Harvest Gypsies

Topics: Migrant worker, Human migration, Federal government of the United States Pages: 5 (1983 words) Published: September 29, 2013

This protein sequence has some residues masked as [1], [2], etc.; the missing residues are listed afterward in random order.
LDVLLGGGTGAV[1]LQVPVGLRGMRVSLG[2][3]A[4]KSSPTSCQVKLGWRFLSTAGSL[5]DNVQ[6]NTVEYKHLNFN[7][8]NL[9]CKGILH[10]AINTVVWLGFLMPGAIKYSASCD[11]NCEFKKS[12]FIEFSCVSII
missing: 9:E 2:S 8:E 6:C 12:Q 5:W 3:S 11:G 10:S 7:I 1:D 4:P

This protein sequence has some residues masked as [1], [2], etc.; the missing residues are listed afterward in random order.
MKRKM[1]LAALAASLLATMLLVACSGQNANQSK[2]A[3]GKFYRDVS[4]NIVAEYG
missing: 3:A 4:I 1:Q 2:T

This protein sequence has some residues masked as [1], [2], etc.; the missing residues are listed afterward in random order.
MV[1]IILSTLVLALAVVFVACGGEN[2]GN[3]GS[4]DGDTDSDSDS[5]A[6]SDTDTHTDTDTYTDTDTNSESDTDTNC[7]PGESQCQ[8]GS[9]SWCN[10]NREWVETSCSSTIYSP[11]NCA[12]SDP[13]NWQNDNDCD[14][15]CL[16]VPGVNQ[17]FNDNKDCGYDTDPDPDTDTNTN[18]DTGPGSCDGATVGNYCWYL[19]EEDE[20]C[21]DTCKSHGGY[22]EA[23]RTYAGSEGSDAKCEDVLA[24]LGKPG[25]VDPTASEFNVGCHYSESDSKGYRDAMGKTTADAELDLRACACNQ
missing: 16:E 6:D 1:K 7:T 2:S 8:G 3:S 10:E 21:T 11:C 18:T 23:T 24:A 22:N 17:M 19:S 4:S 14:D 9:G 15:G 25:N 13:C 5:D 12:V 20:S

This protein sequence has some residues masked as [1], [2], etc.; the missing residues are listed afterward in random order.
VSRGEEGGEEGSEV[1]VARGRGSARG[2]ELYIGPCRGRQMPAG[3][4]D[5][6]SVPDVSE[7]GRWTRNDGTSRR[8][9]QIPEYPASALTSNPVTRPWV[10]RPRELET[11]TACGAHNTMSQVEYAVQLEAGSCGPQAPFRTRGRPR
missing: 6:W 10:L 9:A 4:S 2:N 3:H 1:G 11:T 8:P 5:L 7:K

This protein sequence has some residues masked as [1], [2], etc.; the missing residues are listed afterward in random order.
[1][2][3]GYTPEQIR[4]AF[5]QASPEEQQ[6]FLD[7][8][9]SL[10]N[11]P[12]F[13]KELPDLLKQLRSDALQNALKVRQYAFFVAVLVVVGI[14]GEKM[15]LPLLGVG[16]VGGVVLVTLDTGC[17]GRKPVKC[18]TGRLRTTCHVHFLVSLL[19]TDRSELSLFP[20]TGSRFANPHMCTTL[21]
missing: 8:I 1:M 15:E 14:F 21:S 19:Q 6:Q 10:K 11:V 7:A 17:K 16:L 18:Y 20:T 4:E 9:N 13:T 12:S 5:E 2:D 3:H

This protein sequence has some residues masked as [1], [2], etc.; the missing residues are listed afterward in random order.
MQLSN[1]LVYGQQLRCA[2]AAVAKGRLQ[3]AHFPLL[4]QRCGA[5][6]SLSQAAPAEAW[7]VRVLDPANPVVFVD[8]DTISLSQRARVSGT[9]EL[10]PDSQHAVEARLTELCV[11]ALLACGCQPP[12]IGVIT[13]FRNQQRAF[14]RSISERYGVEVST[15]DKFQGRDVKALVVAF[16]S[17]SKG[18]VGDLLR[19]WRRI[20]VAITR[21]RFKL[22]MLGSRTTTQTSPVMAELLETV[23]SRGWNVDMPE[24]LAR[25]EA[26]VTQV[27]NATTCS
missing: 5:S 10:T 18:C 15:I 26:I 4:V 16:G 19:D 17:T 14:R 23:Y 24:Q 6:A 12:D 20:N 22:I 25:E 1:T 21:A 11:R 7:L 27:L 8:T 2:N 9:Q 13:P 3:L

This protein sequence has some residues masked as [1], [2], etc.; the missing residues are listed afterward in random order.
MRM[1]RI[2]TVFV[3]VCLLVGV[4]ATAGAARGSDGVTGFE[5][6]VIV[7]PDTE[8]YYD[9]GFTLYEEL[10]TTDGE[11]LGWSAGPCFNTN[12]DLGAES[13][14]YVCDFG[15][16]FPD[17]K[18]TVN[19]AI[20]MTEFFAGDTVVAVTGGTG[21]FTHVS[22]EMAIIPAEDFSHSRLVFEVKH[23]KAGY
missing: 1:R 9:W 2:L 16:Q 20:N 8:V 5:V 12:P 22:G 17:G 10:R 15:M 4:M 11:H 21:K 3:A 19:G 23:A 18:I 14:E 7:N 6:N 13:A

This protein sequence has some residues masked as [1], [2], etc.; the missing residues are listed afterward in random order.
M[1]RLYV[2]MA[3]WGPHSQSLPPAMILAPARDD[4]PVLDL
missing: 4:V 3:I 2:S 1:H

The Dustbowl migrants were different than most of the other groups of migrants who came to work in the fields of California. These were other Americans who had not long ago had lived a life that was similar to the farmers whom they were now working for. The other migrants came from other countries and most of them were probably used to living in poverty, so when they came to work as the peon class in America they were already used to hard working conditions for very little compensation. In their transition from being regular working class American’s to migrants they had to forget how comfortably they had once lived and learned to live in a life of death, despair and poverty. On top of it all they lost their ability to be a part of a Democratic community where they were able to vote and participate in local government. (pg. 23) To become one of an “unprivileged class” would leave any man feeling powerless and shameful as the patriarch of a family. Unfortunately in a patriarchal society when the father loses his drive it trickles down through the entire family. The migrants became known as Okies to the locals, despite the fact that many of them came from many other parts of the United States than Oklahoma. Okies were treated as outcasts and locals were unhappy about their migration to their towns. The camps in which the migrants lived were filthy. The locals saw them as an eye sore to their community. During the recent recession tent cities like this popped up all over. There was a large tent city in my city of Sacramento, CA. It is sad to think that many of those people were once successful, hard-working people, who had fallen on hard times, but regardless of how heart breaking their story may have been they were still forced to leave the camps that they called home. They were found in violation of city camping codes. The community was happy when these camps were evacuated because the camps were destroying the land in which they lay. Squatters were disrupting neighboring communities, and locals feared the repercussions that could take place if the campers were allowed to remain. These tent cities were filthy, but they did not compare to those of the migrant Okies who set up camp in California. Stienbeck describes camp life by breaking the squatters down in to classes. Those who had not lived the camp life for long tried to incorporate some of the amenities of a home, such as digging a hole in the ground which is covered with burlap and used as a make shift toilet. However after a short time in the camp the family's spirit becomes broken. They become weak from exhaustion and lack of proper nutrition. At this point they give up on keeping their camp tidy and home-like. The father no longer digs a hole in the ground to dispose of the human waste. Instead they defecate next to a tree leaving the waste exposed. It becomes covered with flies and those same flies circulate throughout the tent and the camp. The lowest of the camp’s classes had lost all hope of cleanliness or sanitation. The children could be seen squatting down right where they were standing to relieve themselves, then covering it with a little dirt. (Pg. 27-30) It was not only the idea of the filth that was found in the camp that would be alarming to locals, but also the spread of disease due to the filth. When speaking of the young child who defecates in common areas Steinbeck remarks, "The father is vaguely aware that there is a culture of hookworm in the mud along the river bank. He knows the children will get it on their bare feet. But he hasn't the will nor the energy to resist." (Pg. 30) This father had lost his dignity and he was too weak to even care for his own child’s health, so he was clearly not thinking about how this affected the other camp members and the town’s residents. To be a permanent resident in a town where this is taking place would be appalling. It is important as a home or business owner to be able to take pride in the community in...
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